Value based management has been one of the major financial topics of the last 10 years. The concept originated in the United States and made its way to Europe, challenging how financial management is handled in an enterprise. It has forced many companies to re-evaluate their financial focus, oftentimes leading to drastic strategic changes. However, even though the terms shareholder value or value based management are discussed widely today, the underlying financial ideas of the concept are not always clear. Is it really sufficient to switch from one way of measuring financial performance to another, more sophisticated measure? Take Siemens, one of the best-known examples of a company applying value based management throughout its organisation. How did they really anchor value-based management in their organisation? And what are managers doing differently today compared to 10 years ago? Can value based management help to address the challenges, which many companies face after the financial crisis of the years 2008 and 2009?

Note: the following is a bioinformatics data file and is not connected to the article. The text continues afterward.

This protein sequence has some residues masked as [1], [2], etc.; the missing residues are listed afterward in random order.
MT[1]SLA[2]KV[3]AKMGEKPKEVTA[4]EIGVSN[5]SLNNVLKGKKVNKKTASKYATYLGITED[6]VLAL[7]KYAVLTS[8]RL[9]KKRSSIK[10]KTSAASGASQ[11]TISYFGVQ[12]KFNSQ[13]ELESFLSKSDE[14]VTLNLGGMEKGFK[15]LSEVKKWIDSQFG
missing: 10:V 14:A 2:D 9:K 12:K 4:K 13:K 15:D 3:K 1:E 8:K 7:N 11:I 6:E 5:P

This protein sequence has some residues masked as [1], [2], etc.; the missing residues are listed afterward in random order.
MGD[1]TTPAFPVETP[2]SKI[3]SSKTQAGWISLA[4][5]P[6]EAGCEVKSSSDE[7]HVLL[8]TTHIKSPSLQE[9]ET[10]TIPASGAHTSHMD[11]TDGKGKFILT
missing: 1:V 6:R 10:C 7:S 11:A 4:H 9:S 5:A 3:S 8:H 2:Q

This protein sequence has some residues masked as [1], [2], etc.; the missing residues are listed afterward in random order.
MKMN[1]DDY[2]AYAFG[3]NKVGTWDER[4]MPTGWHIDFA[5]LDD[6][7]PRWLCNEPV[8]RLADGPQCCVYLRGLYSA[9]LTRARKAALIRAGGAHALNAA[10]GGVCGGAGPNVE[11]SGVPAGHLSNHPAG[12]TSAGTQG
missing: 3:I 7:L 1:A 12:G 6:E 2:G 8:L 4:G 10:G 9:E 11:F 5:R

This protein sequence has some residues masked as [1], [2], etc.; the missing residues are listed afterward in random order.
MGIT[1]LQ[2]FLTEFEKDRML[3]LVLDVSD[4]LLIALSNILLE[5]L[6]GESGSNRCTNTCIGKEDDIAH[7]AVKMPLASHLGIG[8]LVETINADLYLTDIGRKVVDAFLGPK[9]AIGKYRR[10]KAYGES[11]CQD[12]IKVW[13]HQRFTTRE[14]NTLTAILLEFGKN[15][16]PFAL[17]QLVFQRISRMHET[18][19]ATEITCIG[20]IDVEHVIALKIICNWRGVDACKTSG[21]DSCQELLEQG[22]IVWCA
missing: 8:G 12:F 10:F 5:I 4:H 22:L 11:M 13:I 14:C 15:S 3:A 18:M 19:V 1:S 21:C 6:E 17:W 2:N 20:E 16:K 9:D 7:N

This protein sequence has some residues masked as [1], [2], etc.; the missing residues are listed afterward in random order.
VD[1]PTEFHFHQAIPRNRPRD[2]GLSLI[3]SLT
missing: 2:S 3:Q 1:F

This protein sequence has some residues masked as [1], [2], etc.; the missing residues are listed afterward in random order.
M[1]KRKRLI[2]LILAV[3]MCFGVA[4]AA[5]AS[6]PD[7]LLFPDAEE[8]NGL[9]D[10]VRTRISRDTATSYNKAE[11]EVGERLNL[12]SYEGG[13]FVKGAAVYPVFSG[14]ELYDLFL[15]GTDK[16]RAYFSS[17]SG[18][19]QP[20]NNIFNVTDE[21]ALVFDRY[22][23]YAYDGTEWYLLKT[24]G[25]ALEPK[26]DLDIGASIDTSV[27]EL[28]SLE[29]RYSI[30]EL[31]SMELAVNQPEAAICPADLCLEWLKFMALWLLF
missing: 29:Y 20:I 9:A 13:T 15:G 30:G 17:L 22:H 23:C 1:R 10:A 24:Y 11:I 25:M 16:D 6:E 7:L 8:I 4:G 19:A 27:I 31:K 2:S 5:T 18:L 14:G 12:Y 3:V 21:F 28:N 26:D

Dr. Thorsten Truijens has been involved as a lecturer at the University of St. Gallen since 1992. He is currently teaching accounting and finance on the graduate level. Additionally, he is teaching at the Omnium Global Executive MBA Program of the University of Toronto, Canada, and the Kellogg-WHU EMBA Program as well as various other institutions. In the main job, Dr. Truijens is managing director of a consulting firm, specialised in the field of corporate financial management. He holds a MBA degree from the Kenan-Flagler Business School, University of North Carolina at Chapel Hill and a doctoral degree from University of St. Gallen.
Note: All information is accurate for the 2017-2018 academic year and is subject to change for future classes